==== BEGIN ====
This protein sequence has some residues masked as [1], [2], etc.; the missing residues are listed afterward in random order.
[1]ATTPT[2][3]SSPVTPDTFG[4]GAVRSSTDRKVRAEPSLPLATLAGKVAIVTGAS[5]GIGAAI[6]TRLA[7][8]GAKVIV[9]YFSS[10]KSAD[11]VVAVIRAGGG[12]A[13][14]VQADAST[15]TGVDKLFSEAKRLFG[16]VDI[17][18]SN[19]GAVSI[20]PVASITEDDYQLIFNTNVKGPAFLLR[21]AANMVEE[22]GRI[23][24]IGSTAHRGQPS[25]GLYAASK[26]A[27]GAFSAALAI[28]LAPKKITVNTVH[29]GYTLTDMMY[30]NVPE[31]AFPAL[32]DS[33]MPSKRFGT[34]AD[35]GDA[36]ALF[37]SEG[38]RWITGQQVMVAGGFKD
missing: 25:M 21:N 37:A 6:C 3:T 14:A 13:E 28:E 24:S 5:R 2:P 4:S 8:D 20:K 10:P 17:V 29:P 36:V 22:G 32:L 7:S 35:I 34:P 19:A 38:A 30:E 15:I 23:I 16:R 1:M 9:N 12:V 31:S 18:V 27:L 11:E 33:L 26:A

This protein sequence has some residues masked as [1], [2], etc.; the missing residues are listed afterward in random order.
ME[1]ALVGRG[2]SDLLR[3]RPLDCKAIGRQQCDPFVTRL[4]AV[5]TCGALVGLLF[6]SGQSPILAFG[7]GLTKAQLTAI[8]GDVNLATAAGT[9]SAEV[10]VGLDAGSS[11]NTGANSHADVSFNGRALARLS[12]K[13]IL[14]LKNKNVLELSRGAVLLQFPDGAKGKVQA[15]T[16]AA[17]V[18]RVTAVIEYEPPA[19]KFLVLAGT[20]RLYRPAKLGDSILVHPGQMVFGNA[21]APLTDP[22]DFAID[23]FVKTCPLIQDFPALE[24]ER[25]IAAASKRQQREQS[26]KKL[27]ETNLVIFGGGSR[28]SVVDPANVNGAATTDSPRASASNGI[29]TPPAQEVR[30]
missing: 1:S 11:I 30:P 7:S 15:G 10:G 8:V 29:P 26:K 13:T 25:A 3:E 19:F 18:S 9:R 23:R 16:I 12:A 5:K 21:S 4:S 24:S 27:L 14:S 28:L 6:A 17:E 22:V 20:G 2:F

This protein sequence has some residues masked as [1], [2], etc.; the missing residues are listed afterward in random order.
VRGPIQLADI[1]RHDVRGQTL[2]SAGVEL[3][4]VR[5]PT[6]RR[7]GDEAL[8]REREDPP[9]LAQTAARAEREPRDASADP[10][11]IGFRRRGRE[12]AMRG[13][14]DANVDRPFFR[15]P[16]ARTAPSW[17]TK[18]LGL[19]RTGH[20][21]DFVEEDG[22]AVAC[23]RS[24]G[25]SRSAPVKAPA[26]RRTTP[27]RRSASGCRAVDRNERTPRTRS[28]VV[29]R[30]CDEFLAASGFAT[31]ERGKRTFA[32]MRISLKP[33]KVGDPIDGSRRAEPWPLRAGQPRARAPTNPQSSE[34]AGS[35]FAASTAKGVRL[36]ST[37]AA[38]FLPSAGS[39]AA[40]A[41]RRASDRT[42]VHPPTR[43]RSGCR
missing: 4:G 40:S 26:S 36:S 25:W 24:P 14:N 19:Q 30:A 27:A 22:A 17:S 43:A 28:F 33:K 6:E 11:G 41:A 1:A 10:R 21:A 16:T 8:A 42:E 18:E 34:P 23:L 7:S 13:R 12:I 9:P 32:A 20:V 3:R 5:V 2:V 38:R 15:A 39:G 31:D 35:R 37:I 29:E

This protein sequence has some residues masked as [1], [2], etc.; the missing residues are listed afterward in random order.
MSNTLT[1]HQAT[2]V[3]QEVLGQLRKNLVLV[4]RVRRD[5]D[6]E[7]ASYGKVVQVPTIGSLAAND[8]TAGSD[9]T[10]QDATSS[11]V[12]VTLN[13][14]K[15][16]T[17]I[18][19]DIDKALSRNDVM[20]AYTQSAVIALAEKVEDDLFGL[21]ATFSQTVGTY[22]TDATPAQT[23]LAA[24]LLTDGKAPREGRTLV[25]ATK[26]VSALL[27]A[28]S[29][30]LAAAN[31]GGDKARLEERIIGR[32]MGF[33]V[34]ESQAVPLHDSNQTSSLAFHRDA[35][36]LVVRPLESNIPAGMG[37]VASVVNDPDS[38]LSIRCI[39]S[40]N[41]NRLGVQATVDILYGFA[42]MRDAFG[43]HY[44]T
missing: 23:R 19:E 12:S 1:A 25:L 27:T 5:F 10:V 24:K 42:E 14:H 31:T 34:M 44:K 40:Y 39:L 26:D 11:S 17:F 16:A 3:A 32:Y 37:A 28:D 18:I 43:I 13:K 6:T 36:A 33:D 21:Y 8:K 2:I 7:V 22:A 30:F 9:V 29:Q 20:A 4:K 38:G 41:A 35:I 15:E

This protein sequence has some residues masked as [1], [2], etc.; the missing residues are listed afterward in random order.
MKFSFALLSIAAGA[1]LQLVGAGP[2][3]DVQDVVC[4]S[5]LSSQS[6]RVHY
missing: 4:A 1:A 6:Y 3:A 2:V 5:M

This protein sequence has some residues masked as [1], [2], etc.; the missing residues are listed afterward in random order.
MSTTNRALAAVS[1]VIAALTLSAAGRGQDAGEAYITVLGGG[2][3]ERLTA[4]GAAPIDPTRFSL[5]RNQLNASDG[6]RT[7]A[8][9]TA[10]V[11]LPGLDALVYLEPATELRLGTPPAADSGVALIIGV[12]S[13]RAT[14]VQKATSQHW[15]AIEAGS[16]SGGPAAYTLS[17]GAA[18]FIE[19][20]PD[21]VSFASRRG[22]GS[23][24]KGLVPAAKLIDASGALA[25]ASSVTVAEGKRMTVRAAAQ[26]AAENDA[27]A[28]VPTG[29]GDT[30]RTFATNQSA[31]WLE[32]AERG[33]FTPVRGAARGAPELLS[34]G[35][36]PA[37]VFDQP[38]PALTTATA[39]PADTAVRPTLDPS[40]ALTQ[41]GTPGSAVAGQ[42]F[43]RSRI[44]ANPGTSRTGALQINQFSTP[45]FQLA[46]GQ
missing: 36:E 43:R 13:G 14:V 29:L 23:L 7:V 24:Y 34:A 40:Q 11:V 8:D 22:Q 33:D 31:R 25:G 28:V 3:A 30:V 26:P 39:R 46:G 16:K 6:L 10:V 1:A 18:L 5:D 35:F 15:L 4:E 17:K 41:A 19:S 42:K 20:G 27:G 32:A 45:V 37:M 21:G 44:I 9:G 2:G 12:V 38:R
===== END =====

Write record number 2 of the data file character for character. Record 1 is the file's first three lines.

This protein sequence has some residues masked as [1], [2], etc.; the missing residues are listed afterward in random order.
ME[1]ALVGRG[2]SDLLR[3]RPLDCKAIGRQQCDPFVTRL[4]AV[5]TCGALVGLLF[6]SGQSPILAFG[7]GLTKAQLTAI[8]GDVNLATAAGT[9]SAEV[10]VGLDAGSS[11]NTGANSHADVSFNGRALARLS[12]K[13]IL[14]LKNKNVLELSRGAVLLQFPDGAKGKVQA[15]T[16]AA[17]V[18]RVTAVIEYEPPA[19]KFLVLAGT[20]RLYRPAKLGDSILVHPGQMVFGNA[21]APLTDP[22]DFAID[23]FVKTCPLIQDFPALE[24]ER[25]IAAASKRQQREQS[26]KKL[27]ETNLVIFGGGSR[28]SVVDPANVNGAATTDSPRASASNGI[29]TPPAQEVR[30]
missing: 1:S 11:I 30:P 7:S 15:G 10:G 8:V 29:P 26:K 13:T 25:A 3:E 19:F 18:S 9:R 23:R 16:I 12:A 5:K 21:S 4:S 24:S 27:L 14:S 28:L 6:A 17:E 22:V 20:G 2:F